While we’re on the subject of water systems, it’s a good idea to winterize your hose bibs at the same time that you winterize your sprinkler system. At a minimum you should disconnect any hoses from the bibs and drain the water out of the hoses. Storing the hoses inside (in the garage is fine if you have an insulated garage) will help them last longer. Some hose bibs have an internal shutoff. If yours are so equipped, turn off the water and open the valve on the exterior spigot.

Another major area for winter home preparation is cold air ingress prevention. Windows, doors, outlets and switches on external walls and a lack of insulation in many Midwestern homes’ attics are some of the biggest problem areas for cold air ingress. The best way to identify your home’s cold spots is an “energy audit”. When Handyman Joes performs an energy audit, we utilize an infrared thermometer to measure the temperature in the areas of your home that typically allow cold air into your home’s interior. As we identify potential issues, we discuss them with you and walk through the options to reduce the amount of cold air entering your home. Solutions run the gambit from simple fixes like weather stripping and caulking to replacing doors and windows. The good news is that these projects will pay for themselves in reduced utility bills – in both winter and summer.

Another idea for winter prep is to place reflective “staffs” at the edges of your driveway and sidewalks. These small diameter poles help guide you while doing snow removal and help guide visitors when they’re entering and exiting your driveway. This reduces damage to your lawn, landscaping and sprinkler heads. Saving one sprinkler head will easily pay for the cost of the markers. Most hardware and home improvement stores carry these markers. They’re easily installed by tapping them into the ground before it freezes. Once the ground has frozen, installation becomes much more difficult.

Finally, it’s important to make many of these improvements while the weather is still nice. Caulking, painting and installing weather stripping with self-stick adhesive strips all need to be done when the temperature is warm enough to allow the paint, caulk or adhesive to bond and for the paint and caulk to cure properly. Don’t put off these projects until after the first snow flies or the ground freezes!

How to Paint a Room

Almost everyone has a pretty good idea of how to paint a room but quality painting is an art. Here are a few tips to help improve your painting skills.

Clean Up Before You Start Up
Make sure the surface being painted is clean. We often utilize a product called TSP (Trisodium Phosphate) by SAVOGRAN. TSP comes in powder form and can be found at most home improvement stores in the paint section. Mix up enough TSP to cover the surface you intend to paint. Use a sponge to quickly remove years of buildup from virtually any surface. TSP does not require rinsing. As you clean, TSP will slightly etch the paint which will help the new paint form a better bond. Be sure to wear rubber gloves and be careful that the TSP does not run down onto your arm (cuff the gloves to catch runs and drips).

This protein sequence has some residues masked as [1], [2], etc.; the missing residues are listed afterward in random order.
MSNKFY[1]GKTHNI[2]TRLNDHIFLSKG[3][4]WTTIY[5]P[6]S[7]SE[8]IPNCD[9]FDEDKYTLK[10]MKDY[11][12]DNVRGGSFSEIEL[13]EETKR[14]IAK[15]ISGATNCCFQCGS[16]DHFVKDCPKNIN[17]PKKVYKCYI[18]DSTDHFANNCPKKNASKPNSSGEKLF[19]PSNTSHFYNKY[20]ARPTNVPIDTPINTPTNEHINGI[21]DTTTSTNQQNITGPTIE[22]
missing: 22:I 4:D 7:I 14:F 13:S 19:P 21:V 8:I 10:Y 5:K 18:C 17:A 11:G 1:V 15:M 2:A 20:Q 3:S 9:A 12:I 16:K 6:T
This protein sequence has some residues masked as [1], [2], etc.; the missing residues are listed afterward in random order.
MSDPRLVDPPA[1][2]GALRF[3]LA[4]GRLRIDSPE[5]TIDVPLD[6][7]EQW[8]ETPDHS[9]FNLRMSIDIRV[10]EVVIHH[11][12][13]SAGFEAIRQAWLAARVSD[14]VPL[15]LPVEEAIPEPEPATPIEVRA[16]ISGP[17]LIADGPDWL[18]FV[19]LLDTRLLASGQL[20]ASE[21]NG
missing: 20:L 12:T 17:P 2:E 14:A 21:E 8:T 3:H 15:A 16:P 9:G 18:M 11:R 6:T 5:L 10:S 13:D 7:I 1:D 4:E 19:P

Strain the Paint
For truly smooth walls, pour paint through a paint strainer or an old pair of pantyhose. Place the strainer over a bucket and pour the paint through the strainer. This will remove the small chunks and clumps present in even a brand new bucket of paint. Straining is even more important as paint ages and buckets are opened and closed.

Tip: Mix in a paint extender if you intend to store paint for a long time. This will save you time and money when you need to touch up or cover a patch later on.

Learn the Cutting-in Technique
Taping is one of the most time-consuming jobs for the average do-it-yourself painter. Most DIY painters haven’t attempted, let alone mastered, the art of “cutting in”. Cutting in allows you to paint along trim, ceilings and other edges without taping off the area not being painted. Use a high-quality tapered paint brush. The angled bristles should uniformly unload the paint as you follow the edge of the trim, ceiling, etc. Dip the brush in the paint then tap each side against your paint container. DO NOT wipe the brush on the edges of the container. Brush the paint in on the wall about 1/2″ from the trim, ceiling, etc. Make a second pass right up next to the edge. Avoid “pushing” the paint with your bristles or you’ll leave a ridge. Apply just enough pressure to allow the bristle ends to glide next to the edge. To help keep the brush steady, keep your arm straight and move it from your shoulder rather than your elbow.

Tape Only Horizontal Trim
If you’ve mastered the cutting-in technique, you can skip almost all of the taping done by most do-it-yourself painters. Only tape horizontal trim and baseboards to keep roller spatters and drips from getting onto the trim. Remove the tape before the paint dries to avoid pulling off chunks of paint along with the tape.